By Kayleigh Hendricks ’23
Mardi Gras, French for “Fat Tuesday,” is the day before Ash Wednesday, which marks the start of Christian Lent season leading up to Easter. During Lent, many Christians fast, and the name Fat Tuesday refers to the last day of eating richer foods before the leaner days of Lent begin.
Typically known for the street parades, music, food, floats, costumes, and revelry, this year’s Mardi Gras will be a quieter, less crowded event.
During Mardi Gras in 2021, bars across the city of New Orleans were completely shut down from Friday, February 12 through Fat Tuesday, February 16, including the bars that received conditional use permits to operate as restaurants during COVID-19.
Restaurants could remain open but were not permitted to serve go-cups. Businesses caught flouting the rules were shut down.
“The New Orleans Police Department has warned that any businesses found to be in violation of that order ‘will be closed on the spot,’” ABC News reporter, Morgan Winsor said.
Only residents, restaurant patrons, and those looking to shop along the streets and hotel guests were allowed to get through the officers stationed on the streets that were closed off to vehicles and pedestrians.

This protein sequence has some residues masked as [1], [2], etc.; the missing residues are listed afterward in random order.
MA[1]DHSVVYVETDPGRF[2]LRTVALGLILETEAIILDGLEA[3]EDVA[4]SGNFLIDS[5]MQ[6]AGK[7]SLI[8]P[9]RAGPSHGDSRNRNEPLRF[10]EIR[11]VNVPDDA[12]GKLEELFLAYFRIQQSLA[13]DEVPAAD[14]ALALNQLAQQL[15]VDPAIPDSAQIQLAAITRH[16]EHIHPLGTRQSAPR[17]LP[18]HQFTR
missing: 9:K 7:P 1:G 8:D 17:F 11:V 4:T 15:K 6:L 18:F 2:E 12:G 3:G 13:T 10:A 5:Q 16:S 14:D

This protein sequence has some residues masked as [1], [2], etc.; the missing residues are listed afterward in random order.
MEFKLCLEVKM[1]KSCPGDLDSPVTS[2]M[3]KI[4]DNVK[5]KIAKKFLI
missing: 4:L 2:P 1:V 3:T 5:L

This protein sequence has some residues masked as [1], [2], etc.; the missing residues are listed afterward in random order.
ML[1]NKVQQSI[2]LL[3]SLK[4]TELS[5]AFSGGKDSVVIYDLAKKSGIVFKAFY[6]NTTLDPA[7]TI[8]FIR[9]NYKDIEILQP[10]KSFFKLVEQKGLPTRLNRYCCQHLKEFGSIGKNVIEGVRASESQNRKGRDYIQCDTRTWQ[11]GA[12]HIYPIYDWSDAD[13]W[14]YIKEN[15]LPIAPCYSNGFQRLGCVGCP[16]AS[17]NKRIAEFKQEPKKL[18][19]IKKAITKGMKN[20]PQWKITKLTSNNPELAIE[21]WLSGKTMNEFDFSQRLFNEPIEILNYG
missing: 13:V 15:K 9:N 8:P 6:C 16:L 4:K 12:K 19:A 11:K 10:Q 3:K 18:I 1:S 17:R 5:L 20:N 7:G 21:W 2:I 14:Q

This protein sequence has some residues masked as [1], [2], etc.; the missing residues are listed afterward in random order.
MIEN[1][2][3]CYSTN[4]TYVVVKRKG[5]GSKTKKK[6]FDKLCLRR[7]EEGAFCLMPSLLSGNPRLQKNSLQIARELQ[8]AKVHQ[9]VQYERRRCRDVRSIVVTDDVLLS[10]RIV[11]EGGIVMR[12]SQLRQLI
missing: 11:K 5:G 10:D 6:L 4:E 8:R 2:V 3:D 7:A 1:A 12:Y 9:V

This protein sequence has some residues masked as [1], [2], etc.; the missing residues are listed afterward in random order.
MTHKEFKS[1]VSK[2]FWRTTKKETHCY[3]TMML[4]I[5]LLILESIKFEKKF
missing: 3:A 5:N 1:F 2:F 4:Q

“All activities on public rights of way that may tend to encourage people to congregate, including busking, street performing and street vending, are banned as well,” Winsor explained.
Though with all these restrictions in place for Mardi Gras 2021, New Orleanians are finding other ways to celebrate, including organizing virtual parades and decorating houses to look like parade floats.
“Mardi Gras by no means is dead; it’s just different,” said City Councilman Jay Banks last week.